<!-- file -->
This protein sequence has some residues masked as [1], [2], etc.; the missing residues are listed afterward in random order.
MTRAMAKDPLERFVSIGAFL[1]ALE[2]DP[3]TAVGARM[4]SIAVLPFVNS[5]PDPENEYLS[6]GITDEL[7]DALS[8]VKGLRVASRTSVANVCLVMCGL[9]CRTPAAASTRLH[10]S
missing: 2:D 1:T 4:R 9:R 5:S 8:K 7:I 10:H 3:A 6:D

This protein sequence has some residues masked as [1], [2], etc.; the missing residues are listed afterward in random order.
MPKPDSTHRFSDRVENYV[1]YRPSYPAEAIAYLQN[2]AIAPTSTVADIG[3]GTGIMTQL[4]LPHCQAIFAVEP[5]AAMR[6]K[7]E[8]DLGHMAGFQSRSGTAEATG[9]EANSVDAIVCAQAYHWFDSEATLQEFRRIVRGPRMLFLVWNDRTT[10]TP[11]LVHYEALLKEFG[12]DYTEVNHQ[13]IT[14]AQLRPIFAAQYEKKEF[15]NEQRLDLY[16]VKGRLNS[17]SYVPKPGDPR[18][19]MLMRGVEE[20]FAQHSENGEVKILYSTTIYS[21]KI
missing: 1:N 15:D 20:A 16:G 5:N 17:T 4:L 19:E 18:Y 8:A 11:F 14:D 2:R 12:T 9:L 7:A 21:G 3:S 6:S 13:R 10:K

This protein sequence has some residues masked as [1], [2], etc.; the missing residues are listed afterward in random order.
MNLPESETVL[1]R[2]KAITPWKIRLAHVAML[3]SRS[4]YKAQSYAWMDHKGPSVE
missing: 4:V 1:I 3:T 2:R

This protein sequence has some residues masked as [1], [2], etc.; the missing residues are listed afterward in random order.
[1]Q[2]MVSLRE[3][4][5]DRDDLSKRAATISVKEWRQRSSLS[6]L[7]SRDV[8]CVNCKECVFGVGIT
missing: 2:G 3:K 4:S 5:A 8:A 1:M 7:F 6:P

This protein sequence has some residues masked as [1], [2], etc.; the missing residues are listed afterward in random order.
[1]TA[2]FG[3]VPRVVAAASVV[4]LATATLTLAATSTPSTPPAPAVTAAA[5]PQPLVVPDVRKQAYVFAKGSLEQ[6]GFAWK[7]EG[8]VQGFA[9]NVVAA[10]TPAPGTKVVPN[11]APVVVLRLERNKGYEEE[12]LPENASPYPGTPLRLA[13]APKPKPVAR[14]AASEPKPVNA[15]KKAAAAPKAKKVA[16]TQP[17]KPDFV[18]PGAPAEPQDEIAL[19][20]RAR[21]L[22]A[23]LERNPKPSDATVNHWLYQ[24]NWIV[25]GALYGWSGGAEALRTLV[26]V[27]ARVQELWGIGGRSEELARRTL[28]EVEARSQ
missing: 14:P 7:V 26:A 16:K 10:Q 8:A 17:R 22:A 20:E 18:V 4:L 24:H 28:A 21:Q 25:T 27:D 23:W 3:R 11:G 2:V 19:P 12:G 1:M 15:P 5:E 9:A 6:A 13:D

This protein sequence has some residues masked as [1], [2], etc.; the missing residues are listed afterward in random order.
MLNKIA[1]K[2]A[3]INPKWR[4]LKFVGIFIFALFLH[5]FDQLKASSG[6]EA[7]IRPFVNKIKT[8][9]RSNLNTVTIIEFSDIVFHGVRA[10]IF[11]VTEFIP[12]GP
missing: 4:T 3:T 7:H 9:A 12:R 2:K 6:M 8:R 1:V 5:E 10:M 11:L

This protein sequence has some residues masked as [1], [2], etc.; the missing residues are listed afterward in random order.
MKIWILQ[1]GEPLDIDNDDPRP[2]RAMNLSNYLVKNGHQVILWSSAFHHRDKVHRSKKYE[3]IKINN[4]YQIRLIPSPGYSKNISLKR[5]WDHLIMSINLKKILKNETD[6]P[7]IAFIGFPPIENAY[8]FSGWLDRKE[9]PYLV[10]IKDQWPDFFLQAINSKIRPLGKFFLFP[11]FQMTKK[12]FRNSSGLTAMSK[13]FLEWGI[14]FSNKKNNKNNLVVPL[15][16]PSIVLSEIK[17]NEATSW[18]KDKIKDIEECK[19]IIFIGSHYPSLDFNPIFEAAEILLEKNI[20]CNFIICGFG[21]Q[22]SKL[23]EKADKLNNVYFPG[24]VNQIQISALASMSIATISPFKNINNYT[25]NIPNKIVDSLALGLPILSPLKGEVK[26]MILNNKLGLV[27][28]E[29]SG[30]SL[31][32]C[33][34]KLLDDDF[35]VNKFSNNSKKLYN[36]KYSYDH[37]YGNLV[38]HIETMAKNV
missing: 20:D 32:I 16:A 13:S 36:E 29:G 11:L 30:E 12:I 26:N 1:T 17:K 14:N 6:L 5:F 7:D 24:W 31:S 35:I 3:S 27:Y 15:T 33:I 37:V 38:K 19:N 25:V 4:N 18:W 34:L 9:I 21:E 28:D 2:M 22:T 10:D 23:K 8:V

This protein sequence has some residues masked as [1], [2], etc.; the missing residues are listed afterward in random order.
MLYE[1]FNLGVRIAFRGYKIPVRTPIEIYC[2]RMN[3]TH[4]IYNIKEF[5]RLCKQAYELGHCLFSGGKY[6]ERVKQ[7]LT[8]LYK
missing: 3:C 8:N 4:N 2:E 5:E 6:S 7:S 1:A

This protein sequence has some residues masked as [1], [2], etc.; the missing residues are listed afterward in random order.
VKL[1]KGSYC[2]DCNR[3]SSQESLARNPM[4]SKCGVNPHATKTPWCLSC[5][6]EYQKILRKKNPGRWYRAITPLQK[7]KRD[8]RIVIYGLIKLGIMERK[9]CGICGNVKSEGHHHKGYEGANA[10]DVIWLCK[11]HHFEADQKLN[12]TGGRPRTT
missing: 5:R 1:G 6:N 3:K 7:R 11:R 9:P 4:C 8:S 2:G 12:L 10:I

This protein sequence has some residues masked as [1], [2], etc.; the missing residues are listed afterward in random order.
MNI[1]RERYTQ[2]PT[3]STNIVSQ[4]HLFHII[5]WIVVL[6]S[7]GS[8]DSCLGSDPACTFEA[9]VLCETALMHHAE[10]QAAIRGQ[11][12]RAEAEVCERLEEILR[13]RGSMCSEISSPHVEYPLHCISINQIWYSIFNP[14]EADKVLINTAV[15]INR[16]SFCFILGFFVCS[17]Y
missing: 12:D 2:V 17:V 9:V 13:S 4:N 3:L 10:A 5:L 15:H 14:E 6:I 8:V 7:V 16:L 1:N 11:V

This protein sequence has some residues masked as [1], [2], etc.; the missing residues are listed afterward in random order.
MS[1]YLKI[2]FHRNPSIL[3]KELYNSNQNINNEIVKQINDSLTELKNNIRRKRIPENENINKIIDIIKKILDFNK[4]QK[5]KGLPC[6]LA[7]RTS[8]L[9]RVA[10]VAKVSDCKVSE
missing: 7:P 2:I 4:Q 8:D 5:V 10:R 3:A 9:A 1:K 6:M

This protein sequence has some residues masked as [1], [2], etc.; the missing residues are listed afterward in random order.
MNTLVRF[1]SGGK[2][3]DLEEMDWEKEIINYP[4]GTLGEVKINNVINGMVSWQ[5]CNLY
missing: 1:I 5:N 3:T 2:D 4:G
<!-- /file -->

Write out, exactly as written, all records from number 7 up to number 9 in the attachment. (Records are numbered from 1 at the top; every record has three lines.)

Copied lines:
This protein sequence has some residues masked as [1], [2], etc.; the missing residues are listed afterward in random order.
MKIWILQ[1]GEPLDIDNDDPRP[2]RAMNLSNYLVKNGHQVILWSSAFHHRDKVHRSKKYE[3]IKINN[4]YQIRLIPSPGYSKNISLKR[5]WDHLIMSINLKKILKNETD[6]P[7]IAFIGFPPIENAY[8]FSGWLDRKE[9]PYLV[10]IKDQWPDFFLQAINSKIRPLGKFFLFP[11]FQMTKK[12]FRNSSGLTAMSK[13]FLEWGI[14]FSNKKNNKNNLVVPL[15][16]PSIVLSEIK[17]NEATSW[18]KDKIKDIEECK[19]IIFIGSHYPSLDFNPIFEAAEILLEKNI[20]CNFIICGFG[21]Q[22]SKL[23]EKADKLNNVYFPG[24]VNQIQISALASMSIATISPFKNINNYT[25]NIPNKIVDSLALGLPILSPLKGEVK[26]MILNNKLGLV[27][28]E[29]SG[30]SL[31][32]C[33][34]KLLDDDF[35]VNKFSNNSKKLYN[36]KYSYDH[37]YGNLV[38]HIETMAKNV
missing: 20:D 32:I 16:A 13:S 36:E 29:G 11:L 30:E 12:I 26:N 1:T 17:K 14:N 6:L 5:F 7:D 24:W 31:S 35:I 3:S 27:Y 15:T 33:I 37:V 38:K 19:N 25:V 4:N 18:W 34:L 9:I 21:E 28:D 2:M 22:T 10:D 23:K 8:V

This protein sequence has some residues masked as [1], [2], etc.; the missing residues are listed afterward in random order.
MLYE[1]FNLGVRIAFRGYKIPVRTPIEIYC[2]RMN[3]TH[4]IYNIKEF[5]RLCKQAYELGHCLFSGGKY[6]ERVKQ[7]LT[8]LYK
missing: 3:C 8:N 4:N 2:E 5:E 6:S 7:S 1:A

This protein sequence has some residues masked as [1], [2], etc.; the missing residues are listed afterward in random order.
VKL[1]KGSYC[2]DCNR[3]SSQESLARNPM[4]SKCGVNPHATKTPWCLSC[5][6]EYQKILRKKNPGRWYRAITPLQK[7]KRD[8]RIVIYGLIKLGIMERK[9]CGICGNVKSEGHHHKGYEGANA[10]DVIWLCK[11]HHFEADQKLN[12]TGGRPRTT
missing: 5:R 1:G 6:N 3:K 7:R 11:R 9:P 4:C 8:S 2:G 12:L 10:I